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I had a segmentation fault in my code, so I put many cout on the suspicious method to localise where.

bool WybierajacyRobot::ustalPoczatekSortowania(){
    cout << "ustal poczatek sortowania: " << poczatekSortowania << endl ;
    list< Pojemnik >::iterator tmp;
    cout << "LOL"; // <-- this cout doesn't print when segfault

    if (!poczatekSortowania){   // <- T1
        cout << "first task" ;
        tmp = polka.begin();
    }
    else{   // <-- T2
        cout << " second task " ;// <-- this cout doesn't print when segfault
        tmp = ostatnioUlozony;
        cout << " debug cout " ; // <-- this cout doesn't print when segfault
        ++tmp; // <-- segfault
    } ...

If the method was call and don't have segfault every cout from T1 and before was printed. In line ++tmp is segfault because ostatnioUlozony is NULL, when method go to T2 every cout without first wasn't printed. Why?

I'm using Netbeans ang gcc, I found the "segfault line" with debug in Netbeans, but before I use then I spend some time on adding cout line and running program.

Thanks a lot,

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You should use a debugger if you want to track the flow of execution in your program –  Andy Prowl Apr 7 '13 at 11:56
    
I did this, but I want to know why I didn't saw cout –  Wez Sie Tato Apr 7 '13 at 12:03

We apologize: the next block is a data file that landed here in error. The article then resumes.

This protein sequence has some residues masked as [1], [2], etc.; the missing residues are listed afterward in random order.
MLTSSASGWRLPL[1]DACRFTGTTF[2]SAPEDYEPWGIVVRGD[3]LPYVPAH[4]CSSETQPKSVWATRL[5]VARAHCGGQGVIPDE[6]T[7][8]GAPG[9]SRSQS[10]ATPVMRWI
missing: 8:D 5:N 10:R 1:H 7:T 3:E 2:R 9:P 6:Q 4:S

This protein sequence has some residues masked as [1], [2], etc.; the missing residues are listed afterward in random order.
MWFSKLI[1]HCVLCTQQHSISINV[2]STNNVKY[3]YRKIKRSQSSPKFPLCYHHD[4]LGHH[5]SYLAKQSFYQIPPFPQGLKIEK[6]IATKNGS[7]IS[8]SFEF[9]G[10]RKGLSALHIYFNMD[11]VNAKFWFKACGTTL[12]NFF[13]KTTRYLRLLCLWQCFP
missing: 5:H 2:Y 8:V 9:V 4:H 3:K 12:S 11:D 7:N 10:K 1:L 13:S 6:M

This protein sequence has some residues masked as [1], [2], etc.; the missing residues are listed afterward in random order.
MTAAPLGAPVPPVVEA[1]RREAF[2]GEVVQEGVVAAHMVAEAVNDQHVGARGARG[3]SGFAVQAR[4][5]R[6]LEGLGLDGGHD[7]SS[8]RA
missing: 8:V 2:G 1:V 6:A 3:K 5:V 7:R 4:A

Then you should accept @sftrabbit's answer. –  Andy Prowl Apr 7 '13 at 12:04

2 Answers 2

up vote 3 down vote accepted

You need to flush the output stream with either std::flush or std::endl (which will give a newline as well), otherwise you are not guaranteed to see the output:

cout << " second task " << std::flush;

Nonetheless, you have undefined behaviour if you increment a singular iterator (which the null pointer is), so this is only likely to work. As far as C++ is concerned, your program could launch a nuclear missile instead.

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Thanks :) When I increment iterator I didn't know that it's NULL –  Wez Sie Tato Apr 7 '13 at 12:08

Another solution is to use std::cerr instead of std::cout. It is unbuffered, so no flushing is required, and it's slightly more idiomatic to use std::cerr for debugging purposes.

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